World Series of Poker: Grand Forks native goes from day-to-day grind to landing on poker's biggest stage, chasing winner's $8.9M share
Can any poker face be complete without some "big, ugly mustaches"?
In an effort to distinguish themselves in the crowd surrounding the final table of the biggest poker event in the world when its play resumes in November, Jason Senti's friends are talking about growing distinctive facial hair.
Senti will to leave the mustache-growing to his fan club, opting to let his recent success distinguish himself within the poker community.
The Grand Forks, N.D., native and University of North Dakota graduate was among nine players - dubbed the "November Nine" because of the month when play continues - to reach the final table of the World Series of Poker's main event last month in Las Vegas.
He is guaranteed to win at least $800,000 for the $10,000 buy-in event.
The winner takes home nearly $9 million.
It's been a whirlwind couple of weeks for Senti since July 18, when the main event stopped with nine players left. Those nine will continue play Nov. 6.
"It happened out of nowhere," Senti said. "It's starting to calm down."
Senti is married and lives in St. Louis Park, Minn. But the 28-year-old has spent the bulk of his life in Grand Forks. He graduated from Red River High School and earned a degree in electrical engineering at UND before taking a job as an electrical/software engineer in Minneapolis.
During his first year working as an engineer, Senti started playing poker during the evenings, winning "a little bit of money." And by the fall of 2007, Senti decided to leave his job and become a professional poker player.
Senti said he was making substantially more money playing poker online than he was as an engineer.
Bruce Senti - Jason's father - said it was not a decision that his son made on a whim.
"He and I talked about it a number of times before he actually made the decision to go pro and give it a try," said Bruce Senti, who still lives in Grand Forks with his wife, Jenny.
"He's not the kind of guy that makes decisions lightly. I basically said, 'Look, you're young. It's something you really enjoy doing. There's a lot of people who make a living doing something they really don't like to be doing.' "
Jason Senti set aside enough money to cover six months of expenses, plus enough of a bankroll to cover the cost of playing cash games and any poker tournaments that he entered.
He says he occasionally plays live events at Canterbury Park in Shakopee, Minn., but that he makes most of his money playing online cash games.
The one live tournament that he never wants to miss is the World Series of Poker.
Senti has played in the WSOP main event for two straight years, missing it two years ago when he got married.
"Every year, our anniversary is during the main event," Senti said, "so that probably wasn't the best planning on my part."
This year, Senti navigated his way through the field of 7,319 players during an eight-day stretch that culminated in the early morning hours of July 18, when Brandon Steven of Wichita, Kan., was eliminated in 10th place. Play stops with nine players left, and those nine advanced to a delayed final table, which starts on Nov. 6.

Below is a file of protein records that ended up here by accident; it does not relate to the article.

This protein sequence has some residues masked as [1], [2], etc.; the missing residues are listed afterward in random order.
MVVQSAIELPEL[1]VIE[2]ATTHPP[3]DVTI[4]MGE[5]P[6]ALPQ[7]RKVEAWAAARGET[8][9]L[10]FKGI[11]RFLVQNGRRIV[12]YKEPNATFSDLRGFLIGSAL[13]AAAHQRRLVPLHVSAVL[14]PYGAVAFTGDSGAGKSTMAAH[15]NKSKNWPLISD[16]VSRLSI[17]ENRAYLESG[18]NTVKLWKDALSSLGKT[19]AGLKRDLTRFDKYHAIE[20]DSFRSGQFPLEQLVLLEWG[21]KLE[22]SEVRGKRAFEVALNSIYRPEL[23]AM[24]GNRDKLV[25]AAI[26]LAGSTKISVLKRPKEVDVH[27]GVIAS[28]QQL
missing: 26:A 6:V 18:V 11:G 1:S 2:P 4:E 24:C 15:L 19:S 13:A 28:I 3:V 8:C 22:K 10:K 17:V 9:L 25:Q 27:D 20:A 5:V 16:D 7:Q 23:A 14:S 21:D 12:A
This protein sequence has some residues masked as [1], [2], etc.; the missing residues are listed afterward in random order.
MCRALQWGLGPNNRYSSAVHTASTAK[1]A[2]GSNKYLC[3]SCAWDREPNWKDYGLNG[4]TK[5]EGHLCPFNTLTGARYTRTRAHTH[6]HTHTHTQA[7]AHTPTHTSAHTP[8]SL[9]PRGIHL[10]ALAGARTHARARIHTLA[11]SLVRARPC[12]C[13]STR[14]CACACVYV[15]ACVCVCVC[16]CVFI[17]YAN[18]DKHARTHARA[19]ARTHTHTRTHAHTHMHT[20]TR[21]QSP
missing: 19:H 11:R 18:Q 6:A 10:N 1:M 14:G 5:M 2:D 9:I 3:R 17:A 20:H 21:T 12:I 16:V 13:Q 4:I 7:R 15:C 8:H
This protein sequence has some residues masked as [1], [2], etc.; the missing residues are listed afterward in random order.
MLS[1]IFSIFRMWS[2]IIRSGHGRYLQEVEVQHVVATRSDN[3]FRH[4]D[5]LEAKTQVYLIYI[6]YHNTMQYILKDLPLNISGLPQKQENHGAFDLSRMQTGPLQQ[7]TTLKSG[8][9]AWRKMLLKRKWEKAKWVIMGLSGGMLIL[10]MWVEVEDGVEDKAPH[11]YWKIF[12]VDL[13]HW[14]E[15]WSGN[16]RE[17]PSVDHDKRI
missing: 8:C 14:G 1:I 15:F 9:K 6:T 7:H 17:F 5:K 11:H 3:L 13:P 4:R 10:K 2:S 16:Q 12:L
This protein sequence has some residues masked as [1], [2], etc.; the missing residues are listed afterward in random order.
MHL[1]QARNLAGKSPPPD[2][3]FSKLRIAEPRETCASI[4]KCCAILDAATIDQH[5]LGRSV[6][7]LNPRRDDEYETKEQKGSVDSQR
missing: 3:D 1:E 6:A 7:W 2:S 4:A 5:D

It took five hours and 45 minutes between the 11th and 10th players getting knocked out.
"My absolute first emotion had to be relief," Senti said. "This dragged along and I started to get afraid I wasn't going to make it. It never really got real until it was done and they started bagging up the (poker) chips.
"I was just kind of shocked."
Ninth place at this year's main event is guaranteed $811,823. And despite the fact that Senti will have the shortest stack of chips when play resumes in November, he is focused on taking home the famed WSOP main event bracelet and the winner's share, which is $8.9 million.
Senti doesn't want to reveal too much of his strategy publicly, but he did say: "I am definitely looking to give myself the best shot to win this game."
World Series of Poker fact sheet
- This year, the WSOP has 57
events consisting of a variety of different poker games, with bracelets handed out to the winners of each event.
- The crown jewel of the WSOP is the main event, which is a Texas Hold 'Em event that had 7,319 players this year. The main event has become more popular - and more lucrative - in recent years, as professional poker players, amateur players and celebrities have converged on the Rio in Las Vegas.
- Jason Senti said he didn't run into any celebrities at his tables this year, but in the past he's played with famous professional players like Daniel Negreanu, Barry Greenstein and Erik Seidel, and he's played online with Phil Hellmuth.
- Among the celebrities eliminated at this year's WSOP main event were former NFL running back Emmitt Smith and actor Jason Alexander, who played George Costanza on the TV series "Seinfeld."
- Many pros and amateurs earn their $10,000 buy-in by trying to win satellite events at a lesser price, but Senti said he paid the $10,000.
- Senti has one previous cash in the WSOP, when he won $17,987 in the $10,000 buy-in Heads-Up No-Limit Hold 'Em event last year.
- To prepare for the main event, Senti said he plans to study himself and his opponents on the ESPN broadcasts that air each Tuesday
night. He also will have strategy sessions with Phil Galfond, a friend
of his who won a WSOP bracelet in 2008.